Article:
But I immediately doubled my thinking process, quadrupled, and I was able to read almost any text and see all sorts of divine significance in it. And I think that week or that month I had to take an examination in John Stuart Mill. And instead of writing about his ideas I got completely hung up on his experience of reading—was it Wordsworth? Apparently the thing that got him back was an experience of nature that he received keyed off by reading Wordsworth, on “sense sublime” or something. That's a very good description, that sense sublime of something far more deeply interfused, whose dwelling is the light of setting suns, and the round ocean, and the ... the living air, did he say? The living air—see just that hand again—and in the heart of man. So I think this experience is characteristic of all high poetry. I mean that's the way I began seeing poetry as the communication of the particular experience—not just any experience but this experience.
Interviewer: Have you had anything like this experience again?
Ginsberg: Yeah I'm not finished with this period. Then, in my room, I didn't know what to do. But I wanted to bring it up, so I began experimenting with it, without Blake. And I think it was one day in my kitchen—I had an old-fashioned kitchen with a sink with a tub in it with a board over the top—I started moving around and sort of shaking with my body and dancing up and down on the floor and saying, “Dance! Dance! Dance! Dance! Spirit! Spirit! Spirit! Dance!” and suddenly I felt like Faust, calling up the devil. And then it started coming over me, this big ... creepy feeling, cryptozoid or monozoidal, so I got all scared and quit.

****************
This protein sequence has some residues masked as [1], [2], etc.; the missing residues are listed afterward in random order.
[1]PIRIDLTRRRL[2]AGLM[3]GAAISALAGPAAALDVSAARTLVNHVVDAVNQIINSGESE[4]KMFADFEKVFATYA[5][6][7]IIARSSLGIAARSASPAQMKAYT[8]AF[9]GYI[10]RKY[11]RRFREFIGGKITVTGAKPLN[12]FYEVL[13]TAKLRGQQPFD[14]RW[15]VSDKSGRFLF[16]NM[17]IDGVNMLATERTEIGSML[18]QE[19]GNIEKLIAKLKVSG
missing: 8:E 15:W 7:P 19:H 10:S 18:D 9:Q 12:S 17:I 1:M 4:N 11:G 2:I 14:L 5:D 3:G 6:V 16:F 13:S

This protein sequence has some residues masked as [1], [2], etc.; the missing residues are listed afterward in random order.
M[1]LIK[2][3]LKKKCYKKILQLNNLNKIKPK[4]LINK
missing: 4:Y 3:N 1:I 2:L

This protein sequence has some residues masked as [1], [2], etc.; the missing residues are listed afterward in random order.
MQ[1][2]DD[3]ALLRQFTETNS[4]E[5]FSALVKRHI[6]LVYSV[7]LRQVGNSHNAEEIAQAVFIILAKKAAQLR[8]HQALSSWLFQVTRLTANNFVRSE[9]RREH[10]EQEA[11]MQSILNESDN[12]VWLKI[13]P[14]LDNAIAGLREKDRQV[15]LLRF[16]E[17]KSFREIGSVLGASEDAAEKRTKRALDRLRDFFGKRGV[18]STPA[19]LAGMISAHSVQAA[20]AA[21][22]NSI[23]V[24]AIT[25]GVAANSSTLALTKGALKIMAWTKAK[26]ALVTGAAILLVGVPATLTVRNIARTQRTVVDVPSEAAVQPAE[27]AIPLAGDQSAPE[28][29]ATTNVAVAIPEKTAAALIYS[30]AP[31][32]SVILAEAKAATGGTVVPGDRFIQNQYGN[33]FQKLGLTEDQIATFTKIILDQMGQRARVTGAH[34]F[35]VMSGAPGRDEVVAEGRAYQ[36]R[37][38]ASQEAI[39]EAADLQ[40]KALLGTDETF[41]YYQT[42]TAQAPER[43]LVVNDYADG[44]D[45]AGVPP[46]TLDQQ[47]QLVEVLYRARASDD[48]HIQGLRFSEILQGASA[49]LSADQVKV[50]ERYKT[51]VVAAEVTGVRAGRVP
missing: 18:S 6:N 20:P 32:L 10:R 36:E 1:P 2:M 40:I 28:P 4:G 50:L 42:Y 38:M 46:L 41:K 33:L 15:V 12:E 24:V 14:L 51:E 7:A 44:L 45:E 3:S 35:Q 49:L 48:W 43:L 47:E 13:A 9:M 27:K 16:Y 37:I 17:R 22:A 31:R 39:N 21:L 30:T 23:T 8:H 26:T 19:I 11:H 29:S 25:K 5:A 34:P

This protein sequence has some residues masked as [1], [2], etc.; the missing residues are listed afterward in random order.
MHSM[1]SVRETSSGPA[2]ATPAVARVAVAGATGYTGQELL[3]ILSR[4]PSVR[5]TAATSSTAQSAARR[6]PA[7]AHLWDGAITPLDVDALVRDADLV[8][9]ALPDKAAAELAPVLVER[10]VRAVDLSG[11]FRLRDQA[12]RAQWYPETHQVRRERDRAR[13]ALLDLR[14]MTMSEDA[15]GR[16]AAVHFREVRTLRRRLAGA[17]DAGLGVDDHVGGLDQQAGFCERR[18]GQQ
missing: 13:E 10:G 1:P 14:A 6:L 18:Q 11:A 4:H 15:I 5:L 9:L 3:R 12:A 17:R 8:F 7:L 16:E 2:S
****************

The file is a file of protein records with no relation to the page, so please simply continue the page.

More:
Then I was walking around Columbia and I went in the Columbia bookstore and was reading Blake again, leafing over a book of Blake, I think it was “The Human Abstract”: “Pity would be no more.” And suddenly it came over me in the bookstore again, and I was in the eternal place once more, and I looked around at everybody's faces, and I saw all these wild animals! Because there was a bookstore clerk there who I hadn't paid much attention to, he was just a familiar fixture in the bookstore scene and everybody went in the bookstore every day like me, because downstairs there was a café and upstairs there were all these clerks that we were all familiar with—this guy had a very long face, you know some people look like giraffes. So he looked kind of giraffish. He had a kind of a long face with a long nose. I don't know what kind of sex life he had, but he must have had something. But anyway I looked in his face and I suddenly saw like a great tormented soul—and he had just been somebody whom I'd regarded as perhaps a not particularly beautiful or sexy character, or lovely face, but you know someone familiar, and perhaps a pleading cousin in the universe. But all of a sudden I realized that he knew also, just like I knew. And that everybody in the bookstore knew, and that they were all hiding it! They all had the consciousness, it was like a great unconscious that was running between all of us that everybody was completely conscious, but that the fixed expressions that people have, the habitual expressions, the manners, the mode of talk, are all masks hiding this consciousness. Because almost at that moment it seemed that it would be too terrible if we communicated to each other on a level of total consciousness and awareness each of the other—like it would be too terrible, it would be the end of the bookstore, it would be the end of civ—not civilization, but in other words the position that everybody was in was ridiculous, everybody running around peddling books to each other. Here in the universe! Passing money over the counter, wrapping books in bags and guarding the door, you know, stealing books, and the people sitting up making accountings on the upper floor there, and people worrying about their exams walking through the bookstore, and all the millions of thoughts the people had—you know, that I'm worrying about—whether they're going to get laid or whether anybody loves them, about their mothers dying of cancer or, you know, the complete death awareness that everybody has continuously with them all the time—all of a sudden revealed to me at once in the faces of the people, and they all looked like horrible grotesque masks, grotesque because hiding the knowledge from each other. Having a habitual conduct and forms to prescribe, forms to fulfill. Roles to play. But the main insight I had at that time was that everybody knew. Everybody knew completely everything. Knew completely everything in the terms that I was talking about.